Let me repeat that number so you don’t need to scroll your eyes back up the page to do a double take: ten hours to implement a fully functioning site, based on a Photoshop mockup. And we’re not just talking three-page brochureware sites – Drupal has been used to power discussion sites, e-commerce sites, social networking sites and everything in between.

    Of course, Connell lives and breathes Drupal, so it would be unrealistic to suggest that a beginner to Drupal could knock one out that quickly. But it’s certainly a telling indicator of what might be possible once the learning curve has been successfully navigated.

    Then there’s the technical problems that Drupal solves. “There’s a lot to be said for Drupal’s ability to output in different formats,” comments Ryan Cross, a Sydney-based Drupal developer who flew down to attend Drupal MiniCon. “I know of quite a few sites where the back-end is completely driven by Drupal, and the front-end is a completely Flash-based website. I think that says a lot about how flexible and theme-able Drupal is.”

    The appeal extends beyond the quality of the software itself, however – the community that has grown around the package, for example. “The first time someone has to change Drupal’s template file, they might find it a little overwhelming.” cautions Connell. “But there are so many people out there willing to help you! Even in the Melbourne community, it’s starting to pick up a lot.”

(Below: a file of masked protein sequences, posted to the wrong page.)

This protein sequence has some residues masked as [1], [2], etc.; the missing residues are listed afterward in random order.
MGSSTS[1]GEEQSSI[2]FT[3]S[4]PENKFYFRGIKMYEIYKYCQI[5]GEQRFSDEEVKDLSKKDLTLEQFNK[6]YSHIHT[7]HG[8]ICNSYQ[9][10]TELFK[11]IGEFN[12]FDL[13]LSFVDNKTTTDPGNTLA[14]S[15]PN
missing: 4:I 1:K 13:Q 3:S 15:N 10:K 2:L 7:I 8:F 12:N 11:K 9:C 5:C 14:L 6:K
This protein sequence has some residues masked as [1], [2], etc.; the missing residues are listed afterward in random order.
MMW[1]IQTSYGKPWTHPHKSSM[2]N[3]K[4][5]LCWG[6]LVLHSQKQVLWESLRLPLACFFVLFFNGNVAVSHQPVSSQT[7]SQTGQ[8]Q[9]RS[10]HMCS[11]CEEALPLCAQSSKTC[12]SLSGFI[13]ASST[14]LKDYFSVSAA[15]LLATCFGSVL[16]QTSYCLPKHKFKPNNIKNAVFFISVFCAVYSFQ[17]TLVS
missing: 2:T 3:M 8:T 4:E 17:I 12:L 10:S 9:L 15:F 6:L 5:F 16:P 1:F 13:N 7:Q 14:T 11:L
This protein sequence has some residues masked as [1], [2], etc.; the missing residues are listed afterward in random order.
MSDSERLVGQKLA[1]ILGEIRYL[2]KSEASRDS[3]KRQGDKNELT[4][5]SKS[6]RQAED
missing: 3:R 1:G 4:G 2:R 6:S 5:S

“There are very few things that I’ve come across that Drupal hasn’t been able to do.” says Cross. “And there’s tons of stuff that I’ve come across, where I’ve thought ‘Wow, I never would have thought to use Drupal for that.’” Connell concurs: “I can do anything with it.”

    But surely every software solution has at least some shortcomings?

    Where Does It Fall Short?

    In a room full of Drupal fans, forming an unbiased view of a software product was always going to be a challenge. But being the diligent correspondent dedicated to balanced journalism that I am, I pushed the issue – I asked Connell what he thought the biggest hurdles were for designers and developers working with Drupal for the first time.

    “I remember that I was thrown into the deep end the first time I started using Drupal.” he recalls. “I had no choice, it was ‘Here’s Drupal. Welcome!’ And without any kind of mentor, it was a six-month learning curve to get to the point where I could work with them. It is a bit daunting when you first get into it – there’s so much power, which makes it terrific for the end user and for the designer who doesn’t have to worry about any barriers in their design. They can just do whatever they like, and it’s up to someone like me to make it happen. But it can be a hurdle for the beginner.”